This weekend I went to watch the local high school dance team perform. They had advertised in the local paper. We’re new in town, so I don’t exactly have a full social calendar, the ticket price was right, and I love dance in most forms, so off I went. Their performance inspired me, made me think, and convicted me as well. So, I’ll be writing a 3-part blog post this week:
Part I – Ten Things Worship Dancers can Learn from the School Dance Team.
Part II – What I Wish Every Dance Team Member Knew
Part III – What We Worship Dance Leaders Can Learn from the School Dance Team
This was one talented group of students. There were 250 kids on stage that night, performing 32 different dances. I was mesmerized by their talent and delighted by their presentation. Those students left it all on the floor. Here’s how they inspired me:
- Smile! These students smiled! They were having the time of their lives, and it was obvious. Their faces lit up the stage. They connected with the audience and made you feel their joy. We worship dancers want to bring the joy of the Lord. Our face is our most important asset to do this. When you dance, smile. Let the congregation feel your joy.
- Dance with Your Face: Not every song calls for a smile. Some of their songs showed anguish, longing, playfulness, or sass. Whatever the emotion of the song, the dancers showed it on their faces. Their expressions matches their bodies and made their dancing all the more powerful.
- Invest in Your Calling: These students danced with skill. Their kicks and leaps were high, their arches deep, their toes engaged – whether pointed or flexed, these dancers had clearly invested in their art. They were skilled and it enabled them to say fully with their body what their hearts wanted to say. For those of us dancing for the Lord, we have all the more reason to invest in our calling, in gaining skill. We do this not because the Lord only accepts the best dancers, but because we want to be the best we can be for Him.
- Invest in You Garments: I was alternatively inspired, delighted and chagrined by the costumes (more on the latter later). But regardless of how I felt about them, each one was particular to the song, looked fun to wear, and helped tell the story of the dance. Our garments, too, should help tell the story that God has put on our heart to tell through dance. We want to look our best, to dress for beauty and for glory (His, not ours.) Garments are expensive. If you feel stuck because you can’t afford garments, I encourage you to get coaching from Jocelyn Richard. She has a knack for helping ministers find income streams to provide for what God has called them to do. (If you sign up for her class because of my encouragement, tell her I referred you. That will help fund my ministry.)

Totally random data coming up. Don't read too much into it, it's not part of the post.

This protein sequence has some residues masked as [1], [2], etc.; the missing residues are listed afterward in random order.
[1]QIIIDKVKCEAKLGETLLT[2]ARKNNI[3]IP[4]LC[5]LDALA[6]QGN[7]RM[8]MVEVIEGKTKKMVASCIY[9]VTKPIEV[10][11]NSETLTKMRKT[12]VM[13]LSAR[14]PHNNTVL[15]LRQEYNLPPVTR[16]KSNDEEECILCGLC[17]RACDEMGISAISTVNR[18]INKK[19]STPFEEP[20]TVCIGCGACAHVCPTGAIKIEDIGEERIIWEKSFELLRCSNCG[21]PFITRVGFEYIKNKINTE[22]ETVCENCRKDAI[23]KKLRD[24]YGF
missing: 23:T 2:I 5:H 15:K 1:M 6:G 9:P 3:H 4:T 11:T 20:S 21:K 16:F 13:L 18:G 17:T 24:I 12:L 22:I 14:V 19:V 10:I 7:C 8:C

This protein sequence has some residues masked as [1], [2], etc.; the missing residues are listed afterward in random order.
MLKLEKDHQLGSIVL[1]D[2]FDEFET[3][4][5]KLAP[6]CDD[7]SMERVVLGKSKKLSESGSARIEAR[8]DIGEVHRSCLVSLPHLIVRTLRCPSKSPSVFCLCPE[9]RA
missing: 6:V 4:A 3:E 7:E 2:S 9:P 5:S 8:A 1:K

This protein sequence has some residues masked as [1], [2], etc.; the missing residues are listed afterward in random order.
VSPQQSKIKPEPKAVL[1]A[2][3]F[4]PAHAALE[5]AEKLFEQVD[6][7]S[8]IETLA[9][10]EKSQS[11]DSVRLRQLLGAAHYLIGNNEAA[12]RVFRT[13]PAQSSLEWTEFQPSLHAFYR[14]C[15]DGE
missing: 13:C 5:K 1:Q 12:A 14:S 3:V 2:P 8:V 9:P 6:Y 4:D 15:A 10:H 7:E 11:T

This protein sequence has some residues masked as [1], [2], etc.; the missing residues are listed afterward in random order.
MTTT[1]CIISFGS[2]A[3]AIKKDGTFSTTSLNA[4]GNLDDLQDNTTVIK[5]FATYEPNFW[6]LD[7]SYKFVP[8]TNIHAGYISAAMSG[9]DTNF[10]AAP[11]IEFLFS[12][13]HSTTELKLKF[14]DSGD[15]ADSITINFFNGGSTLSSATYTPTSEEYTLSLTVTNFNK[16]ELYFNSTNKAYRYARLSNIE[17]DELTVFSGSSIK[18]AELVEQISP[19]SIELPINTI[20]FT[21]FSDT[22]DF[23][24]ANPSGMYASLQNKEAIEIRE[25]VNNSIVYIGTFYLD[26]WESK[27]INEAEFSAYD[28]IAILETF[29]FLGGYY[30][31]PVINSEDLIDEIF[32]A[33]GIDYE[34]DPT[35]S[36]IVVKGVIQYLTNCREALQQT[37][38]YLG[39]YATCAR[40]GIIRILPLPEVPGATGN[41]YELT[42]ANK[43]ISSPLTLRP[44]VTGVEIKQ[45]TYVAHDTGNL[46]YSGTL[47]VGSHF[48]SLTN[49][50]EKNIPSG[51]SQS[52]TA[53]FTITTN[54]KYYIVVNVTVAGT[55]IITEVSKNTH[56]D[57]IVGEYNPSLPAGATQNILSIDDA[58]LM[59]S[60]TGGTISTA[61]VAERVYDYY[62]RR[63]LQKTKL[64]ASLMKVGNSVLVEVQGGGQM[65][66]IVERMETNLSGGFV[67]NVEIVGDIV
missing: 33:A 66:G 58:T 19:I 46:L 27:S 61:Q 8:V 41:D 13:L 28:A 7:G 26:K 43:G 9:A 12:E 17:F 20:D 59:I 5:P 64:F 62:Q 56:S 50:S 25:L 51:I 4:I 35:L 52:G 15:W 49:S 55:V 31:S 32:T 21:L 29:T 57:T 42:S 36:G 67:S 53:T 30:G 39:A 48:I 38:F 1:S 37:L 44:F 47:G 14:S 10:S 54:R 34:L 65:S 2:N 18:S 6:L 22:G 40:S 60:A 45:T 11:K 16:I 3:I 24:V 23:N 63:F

- Include the Boys and Men: About a third of the dances included male dancers. Wow. When the boys joined the stage, the audience lit up. The energy, strength, and playfulness they brought was electric. The bible says that God made man in his image, Male and female He created them. (Gen. 1:27) Together, men and women reflect the glory of God. If we want our dances to more fully reflect his glory, we need men and women. This is a big challenge to me, as my choreography is so strongly feminine and I am much more comfortable teaching girls and women. So, this inspired me.
- Vary Your Choreography: They included modern dance, lyrical, ballet, hip hop, and ballroom dance. The variety kept it interesting. I couldn’t wait to see what was next. Stretch yourself. If you are most drawn to ballet, take a modern class (or purchase a modern dance DVD to study). If you always lean towards modern, experiment with hip hop.
- Use the Whole Stage/Space: Their dances filled the stage. Whether they had 30 dancers or 3 doing a dance, they used the whole stage, front, center and back, right and left. They traveled, spread out, came together. Again, it made it dynamic and exciting. For tips on how to use the stage more effectively in your choreography, see my blog post on stage positions.
- Use Different Levels in your Dance: They danced high, and then low. It was dramatic and intriguing. For more on using different levels, see my blog post, My Seven Favorite Choreography Tips.
- Use Group Shapes: Some of the most impactful moments of their dances were when they moved close and formed a shape with their collective bodies – the shape of a shelter, later a sort of eiffel tower. At those moments, the individual dancers seemed to fade as they were replaced by something larger than any one of them – a formation that told a story, inspired emotion, or just moved me by its beauty. For ideas on how to make group shapes when you dance, see the Divine Chroreography DVD.
- Keep Your Dances Short: Even these talented dancers kept each dance short. Each dance (well almost each one) left me wanting more. Then they were on to the next. Often, worship songs are long because the artist wants the congregation to have time to mediate on the lyrics, to have them soak in them. However, when you’re doing a dance presentation, it’s better to use a short song, or just use part of a long song. That enables you to make a greater impact and to hold the audiences attention while you deliver your message.
Even as I was incredibly inspired by the talent, skill, and commitment these dancers showed, I also felt more deeply convinced that I (and you), who know Jesus and dance for Him, have a message for these young girls, that they desperately need to hear. Read my blog tomorrow for the post, What I Wish Every Dance Team Member Knew.